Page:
Electrical cooperative asks members how best to increase ratesLake Country Power, the electricity supplier for much of rural Northeastern Minnesota is asking its member customers to decide exactly how they would like their electrical rates raised. They don’t, however, have the choice not to raise rates.
By: Jana Peterson, Pine Journal
The electricity supplier for much of rural Northeastern Minnesota is asking its member customers to decide exactly how they would like their electrical rates raised. They don’t, however, have the choice not to raise rates.
All 43,000-plus members of the Lake Country Power Co-op should have their ballots in hand by now, after mailings went out early last week.
Members can choose between three options in what will be an advisory vote to the Lake Country Power Board.
+ Option 1 essentially decreases rates for actual kilowatt-hours (kWh) per month, but increases facilities charges to $42 per month, up from the current $22.50 per month.
+ Option 2 decreases the kWh charge only slightly, and raises the monthly facility charge to $32 per month.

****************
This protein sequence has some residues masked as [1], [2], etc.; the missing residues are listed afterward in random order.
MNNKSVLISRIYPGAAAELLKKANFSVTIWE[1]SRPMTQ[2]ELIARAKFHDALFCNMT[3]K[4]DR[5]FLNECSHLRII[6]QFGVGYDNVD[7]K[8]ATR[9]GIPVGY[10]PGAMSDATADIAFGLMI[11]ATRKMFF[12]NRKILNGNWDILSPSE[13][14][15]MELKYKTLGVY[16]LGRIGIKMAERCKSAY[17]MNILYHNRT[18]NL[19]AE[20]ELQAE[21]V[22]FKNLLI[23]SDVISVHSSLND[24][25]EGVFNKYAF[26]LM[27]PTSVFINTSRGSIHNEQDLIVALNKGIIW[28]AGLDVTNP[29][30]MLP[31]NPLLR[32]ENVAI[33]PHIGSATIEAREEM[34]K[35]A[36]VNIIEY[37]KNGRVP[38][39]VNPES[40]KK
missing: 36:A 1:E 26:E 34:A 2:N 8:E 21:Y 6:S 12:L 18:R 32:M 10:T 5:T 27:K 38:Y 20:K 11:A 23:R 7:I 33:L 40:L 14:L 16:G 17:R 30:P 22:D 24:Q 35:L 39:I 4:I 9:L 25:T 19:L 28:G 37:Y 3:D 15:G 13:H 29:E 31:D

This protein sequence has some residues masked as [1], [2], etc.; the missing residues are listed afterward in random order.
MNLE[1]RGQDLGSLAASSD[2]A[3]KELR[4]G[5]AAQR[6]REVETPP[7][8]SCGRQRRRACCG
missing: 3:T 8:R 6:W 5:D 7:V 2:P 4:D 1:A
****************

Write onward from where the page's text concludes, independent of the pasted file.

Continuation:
+ Option 3 increases the kWh charge and raises the monthly facilities charge to $27.50 per month.
Board members are recommending members vote for Option 1, because they say it is the fairest way for members to pay for electricity.
“In 2011, we sent 55,000 bills that had zero electrical usage,” LCP General Manager Greg Randa said. “It costs us $42 a month [on average] to maintain service to a place each month. They pay $22.50 for their facilities charge, which means we’re short $19.50.”
Randa explains the first option as “equalizing the cost of distribution,” making the point that it costs the cooperative a tremendous amount of money to maintain the many miles of electrical lines to its mostly rural customers. By increasing the facilities charge, each customer pays the average cost of getting electricity to his or her home.
While most people who live in their homes year round could see decreases under Option 1, those who don’t use electricity each month will see substantial increases.
Member Patrick Stevens, who only lives in his Moose Lake home part-time, doesn’t like the board’s preferred option because he thinks it unfairly raises rates on seasonal, part-time and recreational users while likely lowering the power bills of people who actually use a greater amount of energy.
Members are encouraged to either mail their ballots by June 5 or bring their ballots to the annual meeting Saturday, June 9, in the Cromwell High School gymnasium. Registration starts at 8:30 a.m.
For more information on Lake Country Power or the upcoming vote, visit www.lakecountrypower.coop or call 1-800-421-9959. For opinions on the upcoming vote, turn to page A4. The Pine Journal also previously published an opinion piece by LCP Board member Sherm Liimatainen.